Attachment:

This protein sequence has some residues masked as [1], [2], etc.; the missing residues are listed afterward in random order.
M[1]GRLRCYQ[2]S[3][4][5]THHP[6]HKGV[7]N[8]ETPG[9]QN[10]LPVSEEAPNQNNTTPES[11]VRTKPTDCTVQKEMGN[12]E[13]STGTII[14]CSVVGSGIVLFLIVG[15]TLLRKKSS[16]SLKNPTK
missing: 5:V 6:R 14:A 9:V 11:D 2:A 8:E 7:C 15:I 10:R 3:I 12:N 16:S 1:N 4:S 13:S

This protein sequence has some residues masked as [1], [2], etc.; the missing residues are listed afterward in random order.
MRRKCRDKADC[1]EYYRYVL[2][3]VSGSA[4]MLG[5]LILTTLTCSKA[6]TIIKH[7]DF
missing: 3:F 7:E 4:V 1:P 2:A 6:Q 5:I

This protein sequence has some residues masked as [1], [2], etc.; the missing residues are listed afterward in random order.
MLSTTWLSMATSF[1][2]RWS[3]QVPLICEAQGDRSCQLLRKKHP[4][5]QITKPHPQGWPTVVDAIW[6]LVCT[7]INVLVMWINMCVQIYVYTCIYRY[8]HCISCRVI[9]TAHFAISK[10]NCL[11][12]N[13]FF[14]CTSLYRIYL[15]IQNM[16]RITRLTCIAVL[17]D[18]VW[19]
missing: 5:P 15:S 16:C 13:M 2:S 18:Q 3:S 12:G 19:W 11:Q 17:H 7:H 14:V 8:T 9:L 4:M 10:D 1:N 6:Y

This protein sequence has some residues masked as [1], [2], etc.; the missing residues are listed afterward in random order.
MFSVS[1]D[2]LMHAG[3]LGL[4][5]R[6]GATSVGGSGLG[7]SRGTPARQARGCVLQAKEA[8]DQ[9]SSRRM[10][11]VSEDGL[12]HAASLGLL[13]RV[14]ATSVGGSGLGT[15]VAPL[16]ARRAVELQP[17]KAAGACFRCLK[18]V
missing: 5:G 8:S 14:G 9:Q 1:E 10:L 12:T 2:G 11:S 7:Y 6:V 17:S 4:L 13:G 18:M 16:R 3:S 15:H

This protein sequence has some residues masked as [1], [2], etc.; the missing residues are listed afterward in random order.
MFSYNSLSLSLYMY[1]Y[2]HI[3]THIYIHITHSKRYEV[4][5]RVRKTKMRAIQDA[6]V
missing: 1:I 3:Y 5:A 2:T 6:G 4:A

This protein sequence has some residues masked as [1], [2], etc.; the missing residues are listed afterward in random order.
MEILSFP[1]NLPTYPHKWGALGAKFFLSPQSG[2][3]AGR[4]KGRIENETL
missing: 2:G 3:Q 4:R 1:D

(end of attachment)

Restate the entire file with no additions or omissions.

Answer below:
This protein sequence has some residues masked as [1], [2], etc.; the missing residues are listed afterward in random order.
M[1]GRLRCYQ[2]S[3][4][5]THHP[6]HKGV[7]N[8]ETPG[9]QN[10]LPVSEEAPNQNNTTPES[11]VRTKPTDCTVQKEMGN[12]E[13]STGTII[14]CSVVGSGIVLFLIVG[15]TLLRKKSS[16]SLKNPTK
missing: 5:V 6:R 14:A 9:V 11:D 2:A 8:E 7:C 15:I 10:R 3:I 12:N 16:S 1:N 4:S 13:S

This protein sequence has some residues masked as [1], [2], etc.; the missing residues are listed afterward in random order.
MRRKCRDKADC[1]EYYRYVL[2][3]VSGSA[4]MLG[5]LILTTLTCSKA[6]TIIKH[7]DF
missing: 3:F 7:E 4:V 1:P 2:A 6:Q 5:I

This protein sequence has some residues masked as [1], [2], etc.; the missing residues are listed afterward in random order.
MLSTTWLSMATSF[1][2]RWS[3]QVPLICEAQGDRSCQLLRKKHP[4][5]QITKPHPQGWPTVVDAIW[6]LVCT[7]INVLVMWINMCVQIYVYTCIYRY[8]HCISCRVI[9]TAHFAISK[10]NCL[11][12]N[13]FF[14]CTSLYRIYL[15]IQNM[16]RITRLTCIAVL[17]D[18]VW[19]
missing: 5:P 15:S 16:C 13:M 2:S 18:Q 3:S 12:G 19:W 11:Q 17:H 7:H 14:V 8:T 9:L 4:M 10:D 1:N 6:Y

This protein sequence has some residues masked as [1], [2], etc.; the missing residues are listed afterward in random order.
MFSVS[1]D[2]LMHAG[3]LGL[4][5]R[6]GATSVGGSGLG[7]SRGTPARQARGCVLQAKEA[8]DQ[9]SSRRM[10][11]VSEDGL[12]HAASLGLL[13]RV[14]ATSVGGSGLGT[15]VAPL[16]ARRAVELQP[17]KAAGACFRCLK[18]V
missing: 5:G 8:S 14:G 9:Q 1:E 10:L 12:T 2:G 11:S 7:Y 6:V 17:S 4:L 13:G 18:M 16:R 3:S 15:H

This protein sequence has some residues masked as [1], [2], etc.; the missing residues are listed afterward in random order.
MFSYNSLSLSLYMY[1]Y[2]HI[3]THIYIHITHSKRYEV[4][5]RVRKTKMRAIQDA[6]V
missing: 1:I 3:Y 5:A 2:T 6:G 4:A

This protein sequence has some residues masked as [1], [2], etc.; the missing residues are listed afterward in random order.
MEILSFP[1]NLPTYPHKWGALGAKFFLSPQSG[2][3]AGR[4]KGRIENETL
missing: 2:G 3:Q 4:R 1:D